On Christmas Eve in the afternoon I received an e-mail from a reader. Like much of the messages that I receive it was from someone who corresponds fairly regularly with me but I have never met in person. He asked me simply, “What is the biggest challenge that marketers face going forward?” Admittedly, I was pressed for time. I was about to leave for a church service where I sing Christmas songs with my enthusiastic but shaky tenor. So I wrote back simply, “To grow your brand and protect the business that you have at the same time.” I was out the door.
A few days passed. Even I do not check e-mail on Christmas Day. When I went to check messages, there was a strongly worded reply from my reader. This being a family blog, I will not repeat his exact words but a sanitized version goes something like this: “Don, you idiot! How could you give such a knee jerk response to my serious question? Here is my answer: The biggest problem faced by both ad agencies and their clients going forward is how do you build a mass oriented brand in a media environment that has become personalized? As a media person, you should understand this. Narrow targeting opportunities are almost endless but how do you balance things? How much conventional media do you use and how much pin-point targeting goes on? Can you still afford to do it given the number of venues that you will need to hit? Will it be possible to calculate ROI on all of these platforms or are we back to 1875 with John Wanamaker’s theory that I know half of my advertising is waste, the problem is I do not know which half.”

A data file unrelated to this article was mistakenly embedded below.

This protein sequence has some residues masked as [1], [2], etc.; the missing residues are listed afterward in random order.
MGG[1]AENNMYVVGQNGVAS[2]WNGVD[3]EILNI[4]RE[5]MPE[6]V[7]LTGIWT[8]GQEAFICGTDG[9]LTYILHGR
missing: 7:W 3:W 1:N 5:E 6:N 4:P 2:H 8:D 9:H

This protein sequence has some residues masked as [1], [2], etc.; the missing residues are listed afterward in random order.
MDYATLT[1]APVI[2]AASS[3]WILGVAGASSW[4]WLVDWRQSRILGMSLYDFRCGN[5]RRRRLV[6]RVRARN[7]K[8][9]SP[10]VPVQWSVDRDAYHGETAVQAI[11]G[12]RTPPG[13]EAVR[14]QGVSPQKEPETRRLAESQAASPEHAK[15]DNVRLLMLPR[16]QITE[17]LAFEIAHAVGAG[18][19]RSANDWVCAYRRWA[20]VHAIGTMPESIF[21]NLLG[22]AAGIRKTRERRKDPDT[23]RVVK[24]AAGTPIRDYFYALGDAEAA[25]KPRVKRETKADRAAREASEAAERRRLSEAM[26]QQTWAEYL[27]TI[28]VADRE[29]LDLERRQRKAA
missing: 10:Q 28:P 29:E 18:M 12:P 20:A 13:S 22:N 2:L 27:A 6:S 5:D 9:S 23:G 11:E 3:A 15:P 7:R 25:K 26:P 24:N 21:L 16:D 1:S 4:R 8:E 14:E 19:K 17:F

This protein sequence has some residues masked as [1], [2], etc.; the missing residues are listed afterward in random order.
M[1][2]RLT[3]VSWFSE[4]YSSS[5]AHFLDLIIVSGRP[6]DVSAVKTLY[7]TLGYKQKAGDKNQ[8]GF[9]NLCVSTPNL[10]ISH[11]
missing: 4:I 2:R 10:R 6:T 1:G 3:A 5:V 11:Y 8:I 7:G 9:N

My e-mail friend certainly had a point. I tossed out the question to several agency folks in my panel and they had two basic answers:
1) People--getting the best that we can afford and holding on to them
2) Keeping up with the rapid changes in the industry
If my reader is right and I think that he may be as he makes a strong case for his POV. I believe that, once again, the gods of marketing will be on the side of the big battalions. Strongly entrenched brands with deep pockets and great research and access to Big Data will have an increasingly strong advantage over start-ups with high hopes and perhaps excellent products. Without hefty resources, social media can only take you so far. Also, media fragmentation is moving so fast that all models of performance of delivery (i.e., reach & frequency) are totally lacking.
What do you think? Care to weigh in? You may reach me at firstname.lastname@example.org or add a comment on the blog.